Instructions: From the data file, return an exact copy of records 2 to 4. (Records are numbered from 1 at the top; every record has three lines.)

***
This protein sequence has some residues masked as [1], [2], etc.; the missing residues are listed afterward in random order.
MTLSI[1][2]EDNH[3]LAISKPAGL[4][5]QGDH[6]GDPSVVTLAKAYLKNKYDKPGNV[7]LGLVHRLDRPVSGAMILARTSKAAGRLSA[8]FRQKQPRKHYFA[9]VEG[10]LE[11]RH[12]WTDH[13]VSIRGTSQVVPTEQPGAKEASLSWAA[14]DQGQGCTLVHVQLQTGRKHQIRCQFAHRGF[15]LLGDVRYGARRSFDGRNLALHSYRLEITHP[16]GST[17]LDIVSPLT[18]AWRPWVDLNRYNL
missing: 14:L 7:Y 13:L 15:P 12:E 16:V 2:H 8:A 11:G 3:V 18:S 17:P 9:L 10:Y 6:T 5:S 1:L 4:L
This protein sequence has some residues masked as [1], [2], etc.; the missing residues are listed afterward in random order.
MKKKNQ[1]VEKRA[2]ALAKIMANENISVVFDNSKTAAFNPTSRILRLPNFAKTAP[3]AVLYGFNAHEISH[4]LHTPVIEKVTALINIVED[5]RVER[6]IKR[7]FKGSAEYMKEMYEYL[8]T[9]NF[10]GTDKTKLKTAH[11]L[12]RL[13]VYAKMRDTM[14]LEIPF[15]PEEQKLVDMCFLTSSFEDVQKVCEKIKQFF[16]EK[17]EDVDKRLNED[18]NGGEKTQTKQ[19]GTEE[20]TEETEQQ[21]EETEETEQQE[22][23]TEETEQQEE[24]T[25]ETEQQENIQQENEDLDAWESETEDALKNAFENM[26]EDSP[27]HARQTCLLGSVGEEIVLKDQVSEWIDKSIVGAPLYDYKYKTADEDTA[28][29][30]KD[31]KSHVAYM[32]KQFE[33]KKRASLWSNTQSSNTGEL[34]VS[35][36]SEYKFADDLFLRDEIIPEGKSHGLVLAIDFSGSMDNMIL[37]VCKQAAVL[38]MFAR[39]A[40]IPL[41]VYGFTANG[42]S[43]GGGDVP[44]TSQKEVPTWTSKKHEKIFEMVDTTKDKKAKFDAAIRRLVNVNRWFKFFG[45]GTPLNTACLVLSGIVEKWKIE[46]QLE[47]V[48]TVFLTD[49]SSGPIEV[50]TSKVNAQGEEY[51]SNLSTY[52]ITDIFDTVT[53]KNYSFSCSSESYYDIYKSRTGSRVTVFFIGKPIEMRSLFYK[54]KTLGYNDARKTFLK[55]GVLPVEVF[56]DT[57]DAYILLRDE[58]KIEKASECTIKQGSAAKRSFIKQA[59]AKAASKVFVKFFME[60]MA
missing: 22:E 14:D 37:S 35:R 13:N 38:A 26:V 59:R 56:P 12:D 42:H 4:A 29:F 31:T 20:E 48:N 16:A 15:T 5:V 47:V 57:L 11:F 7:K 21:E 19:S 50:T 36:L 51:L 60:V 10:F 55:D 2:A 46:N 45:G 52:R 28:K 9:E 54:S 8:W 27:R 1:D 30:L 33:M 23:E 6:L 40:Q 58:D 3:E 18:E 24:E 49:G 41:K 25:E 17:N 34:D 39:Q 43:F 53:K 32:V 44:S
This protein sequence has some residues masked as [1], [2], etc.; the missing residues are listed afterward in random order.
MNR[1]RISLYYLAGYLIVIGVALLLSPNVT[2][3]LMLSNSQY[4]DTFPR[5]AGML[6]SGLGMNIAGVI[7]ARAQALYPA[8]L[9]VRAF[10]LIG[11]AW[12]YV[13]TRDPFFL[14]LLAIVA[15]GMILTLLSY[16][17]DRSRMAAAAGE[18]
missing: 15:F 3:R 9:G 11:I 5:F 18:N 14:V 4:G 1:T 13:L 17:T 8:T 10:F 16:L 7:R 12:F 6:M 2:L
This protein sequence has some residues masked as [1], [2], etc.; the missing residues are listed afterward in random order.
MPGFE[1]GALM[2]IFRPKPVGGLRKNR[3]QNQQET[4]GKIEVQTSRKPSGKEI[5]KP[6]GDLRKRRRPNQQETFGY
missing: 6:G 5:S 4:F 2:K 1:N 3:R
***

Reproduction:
This protein sequence has some residues masked as [1], [2], etc.; the missing residues are listed afterward in random order.
MKKKNQ[1]VEKRA[2]ALAKIMANENISVVFDNSKTAAFNPTSRILRLPNFAKTAP[3]AVLYGFNAHEISH[4]LHTPVIEKVTALINIVED[5]RVER[6]IKR[7]FKGSAEYMKEMYEYL[8]T[9]NF[10]GTDKTKLKTAH[11]L[12]RL[13]VYAKMRDTM[14]LEIPF[15]PEEQKLVDMCFLTSSFEDVQKVCEKIKQFF[16]EK[17]EDVDKRLNED[18]NGGEKTQTKQ[19]GTEE[20]TEETEQQ[21]EETEETEQQE[22][23]TEETEQQEE[24]T[25]ETEQQENIQQENEDLDAWESETEDALKNAFENM[26]EDSP[27]HARQTCLLGSVGEEIVLKDQVSEWIDKSIVGAPLYDYKYKTADEDTA[28][29][30]KD[31]KSHVAYM[32]KQFE[33]KKRASLWSNTQSSNTGEL[34]VS[35][36]SEYKFADDLFLRDEIIPEGKSHGLVLAIDFSGSMDNMIL[37]VCKQAAVL[38]MFAR[39]A[40]IPL[41]VYGFTANG[42]S[43]GGGDVP[44]TSQKEVPTWTSKKHEKIFEMVDTTKDKKAKFDAAIRRLVNVNRWFKFFG[45]GTPLNTACLVLSGIVEKWKIE[46]QLE[47]V[48]TVFLTD[49]SSGPIEV[50]TSKVNAQGEEY[51]SNLSTY[52]ITDIFDTVT[53]KNYSFSCSSESYYDIYKSRTGSRVTVFFIGKPIEMRSLFYK[54]KTLGYNDARKTFLK[55]GVLPVEVF[56]DT[57]DAYILLRDE[58]KIEKASECTIKQGSAAKRSFIKQA[59]AKAASKVFVKFFME[60]MA
missing: 22:E 14:D 37:S 35:R 13:N 38:A 26:V 59:R 56:P 12:D 42:H 4:A 29:F 31:T 20:E 48:N 16:A 15:T 5:V 47:V 57:L 11:F 7:K 21:E 19:S 50:T 36:L 51:L 60:V 10:F 55:D 2:A 46:N 45:G 52:R 28:K 9:E 54:S 8:W 27:R 1:D 30:L 33:M 23:E 6:L 40:Q 58:D 3:E 18:E 24:E 49:G 41:K 25:E 17:N 34:D 39:Q 43:F 53:K 32:V 44:S
This protein sequence has some residues masked as [1], [2], etc.; the missing residues are listed afterward in random order.
MNR[1]RISLYYLAGYLIVIGVALLLSPNVT[2][3]LMLSNSQY[4]DTFPR[5]AGML[6]SGLGMNIAGVI[7]ARAQALYPA[8]L[9]VRAF[10]LIG[11]AW[12]YV[13]TRDPFFL[14]LLAIVA[15]GMILTLLSY[16][17]DRSRMAAAAGE[18]
missing: 15:F 3:R 9:G 11:I 5:F 18:N 14:V 4:G 1:T 13:L 17:T 8:T 10:F 16:L 7:R 12:F 6:M 2:L
This protein sequence has some residues masked as [1], [2], etc.; the missing residues are listed afterward in random order.
MPGFE[1]GALM[2]IFRPKPVGGLRKNR[3]QNQQET[4]GKIEVQTSRKPSGKEI[5]KP[6]GDLRKRRRPNQQETFGY
missing: 6:G 5:S 4:F 2:K 1:N 3:R